At Arnoleh [Anooleh] is the only settlement of the Gala tribe in Jubaland, though they are to be found scattered among the Somali throughout the whole country. Monseigneur Taruin Cahaigne, of Harrur in Abyssinia, has suggested, according to Colonel Swayne, that this tribe had their original local habitation in Tanaland. It would appear more probable, from inquiries made from the Gala themselves, that their tribe came from the north of Italian Somaliland, whence they were driven by the more powerful Somali; and that they first took refuge in Jubaland and afterwards in Tanaland, where a large settlement of them still exists.
Northern Somaliland can show many cairns of Gala origin, but in Jubaland I have found not one. It appears that, after being driven across the Juba by the Somali, the Gala took possession of the country to the west of that river. About 1842 the Somali crossed the Juba, attacked the Gala, and were defeated with great loss. These attacks were continued until 1845, when tbe Somali offered peace on condition that they should be allowed to inhabit Jubaland side by side with the Gala. The Gala foolishly consented to this. In 1848 the Somali treacherously broke the agreement, and drove the Gala south ward and westward. Many of them were starved into servitude under the Somali, and are now employed in considerable numbers as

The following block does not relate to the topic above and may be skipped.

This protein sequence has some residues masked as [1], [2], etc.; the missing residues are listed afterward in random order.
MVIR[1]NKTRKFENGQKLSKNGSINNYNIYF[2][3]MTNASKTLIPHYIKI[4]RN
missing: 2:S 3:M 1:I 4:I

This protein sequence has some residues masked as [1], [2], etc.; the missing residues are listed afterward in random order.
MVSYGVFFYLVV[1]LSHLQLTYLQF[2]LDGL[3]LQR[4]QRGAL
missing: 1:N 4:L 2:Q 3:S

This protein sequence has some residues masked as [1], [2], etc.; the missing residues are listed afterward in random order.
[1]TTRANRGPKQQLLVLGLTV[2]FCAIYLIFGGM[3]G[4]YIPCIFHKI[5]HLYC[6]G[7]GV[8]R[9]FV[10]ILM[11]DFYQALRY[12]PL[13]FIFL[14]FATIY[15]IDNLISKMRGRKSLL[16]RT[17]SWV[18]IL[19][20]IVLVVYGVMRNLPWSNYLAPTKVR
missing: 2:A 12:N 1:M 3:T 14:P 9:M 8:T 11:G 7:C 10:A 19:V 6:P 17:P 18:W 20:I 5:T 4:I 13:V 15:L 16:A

herdsmen in the Ogaden country. The Gala are mostly Pagans, but lately a considerable number of them have become converts to Mohammedanism. Their marriage customs do not include the giving of a dowry, and their conjugal morality is very lax. In intelligence they compare unfavourably with the Somali; nevertheless they are a courageous and usually self-restraining race, yet subject to violent fits of excitement when sufficiently provoked. As traders and hunters they are more skilful than a Somali, but not equal to the Boni.
The Kismayu district may be said to extend from the coast northward to the Deshek Wama lake, and on the east it is bounded by the Juba river. Kismayu, which may be considered as the capital of Jubaland, possesses a well-protected roadstead. It contains about 4000 inhabitants – consisting of Somali, a few Indian traders, and Bajun. It exports hides, maize, and cotton; it imports manufactured articles, especially cotton cloth of all descriptions. The trade at present is mostly in the hands of Khojas from Bombay. The goods are principally made in Hindustan or America. Very few British-made articles reach the country. As the seat of the Government, it is the residence of a few English officials.
Gobwein (“large plain“), 2 miles from the Juba mouth, is a village of about 2000 inhabitants. Yonti, 12 miles from Gobwein, is also situated on the Juba river. It is a military cantonment. Near this village an English company has commenced the cultivation of cotton.